Millis and sleep
Re: gw.sleep(...) and milis()
I have a use case on an ATMega328 where I want to know the millis, also after a sleep.
I have been thinking about it and this crossed my mind:
A solution could be to modify the millis() function. If it is called while the sleep function was active (that can only happen in an ISR I guess) it could set the millis counter to the saved millis at sleep start, plus the elapsed time since sleep start (i.e. the sleep timer count). It should also do so at sleep end.
Unfortunately I do not know much about the internals of the MySensors and Arduino software, so my suggestion might be complete nonsens.
My preferred solution would be the use of a real time OS, But that seems very complicated.
@cvdenzen the atmegas will no longer increase their millis counter on sleep. The sleep time, or approximate time elapsed during sleep, is using the watchdog timer and can therefore be off as much as 8 seconds!
It depends on your application if this is acceptable or not.
If not, you have to revert to a different timing method (eg external timer) or use a different cpu.
What is the problem in modifying the millis() function in the way I proposed? Why is it impossible to add the watchdog count to the millis counter?
I know that currently this is not supported, but it would be a nice feuture to have.
@cvdenzen I'm not saying it's impossible, I'm warning you that the result will be very inaccurate.
Everytime your node sleeps, it's millis counter would rely on the watchdog and each time an error will be introduced. Worst case this will be 8 seconds per sleep call, which adds up rapidly.
But, if that's acceptable to your use case, please go ahead!
@Yveaux I mean to modify the MySensors code, adding a new feature to MySensors. The accuracy can be very good if it is implemented in the right way.
Something like this, ignoring some details to be solved:
Sleep() sets a variable inSleep to true, starts the watchdog counter and goes to sleep.
When millis() is called and inSleep is true, millis() must add the elapsed time (as calculated from the watchdog timer) to the millis counter and return this value. This can only happen in an ISR.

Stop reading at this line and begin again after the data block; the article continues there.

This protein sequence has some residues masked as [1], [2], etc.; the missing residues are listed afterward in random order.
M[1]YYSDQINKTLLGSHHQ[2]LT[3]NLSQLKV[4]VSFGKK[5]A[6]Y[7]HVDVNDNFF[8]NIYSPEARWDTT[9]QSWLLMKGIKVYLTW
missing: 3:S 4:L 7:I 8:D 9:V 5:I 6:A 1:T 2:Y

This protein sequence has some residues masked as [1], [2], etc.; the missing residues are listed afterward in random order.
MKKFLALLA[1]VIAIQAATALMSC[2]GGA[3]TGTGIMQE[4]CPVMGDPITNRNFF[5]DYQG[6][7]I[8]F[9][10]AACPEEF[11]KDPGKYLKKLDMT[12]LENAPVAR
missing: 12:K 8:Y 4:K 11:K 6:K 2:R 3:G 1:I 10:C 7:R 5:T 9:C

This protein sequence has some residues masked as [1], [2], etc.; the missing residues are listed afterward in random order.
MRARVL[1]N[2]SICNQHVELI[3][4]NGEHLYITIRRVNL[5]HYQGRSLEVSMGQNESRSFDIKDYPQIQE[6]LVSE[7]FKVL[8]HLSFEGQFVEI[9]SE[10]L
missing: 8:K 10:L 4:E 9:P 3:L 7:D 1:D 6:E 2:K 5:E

Before returning, the sleep() function adds the elapsed time (as calculated from the watchdog timer) to the millis counter and sets inSleep to false, in one atomic action.
Accuracy can be as good as one or two millis per sleep I guess, max one at start and max one at stop.
@cvdenzen said in Millis and sleep:
Accuracy can be as good as one or two millis per sleep I guess
No it cannot. Look up the watchdog specs on the atmega datasheet.
When the atmega is sent to sleep for 8 seconds and is woken by an interrupt it does not know how long it actually slept. Could be 1ms, could be nearly 8 seconds.
This is also documented in the interface : https://github.com/mysensors/MySensors/blob/b9d9cc339659f724aa94d4108fc5289a720d1bcd/core/MySensorsCore.h#L393
If it is not woken by an interrupt, timing will be more precise, but possibly still a lot less accurate than the regular atmega timer as the watchdog uses an rc oscillator.
canyouhearmenow last edited by
instead of using sleep() and the watchdog timer, you could use a 32768 Hz watch crystal and keep timer T2 running during "sleep". I have built some simple window sensor nodes that consume 10µA when using the sleep() function, and 11µA when using a timer2 interrupt every 20ms, and set_sleep_mode(SLEEP_MODE_PWR_SAVE);
With the external watch crystal, T2 keeps running during "sleep", whereas the sleep mode used by the MySensors sleep() functions stops all timers, afaik.
Finally, after reading the data sheet, I see the problem with the watchdog timer: its value can not be read.
Timer2 would be a nice option. I will have a look at that. Thanks for your answers!
lood29 last edited by
I'm using the sleepRemainingMs function for that and it works if accuracy is not important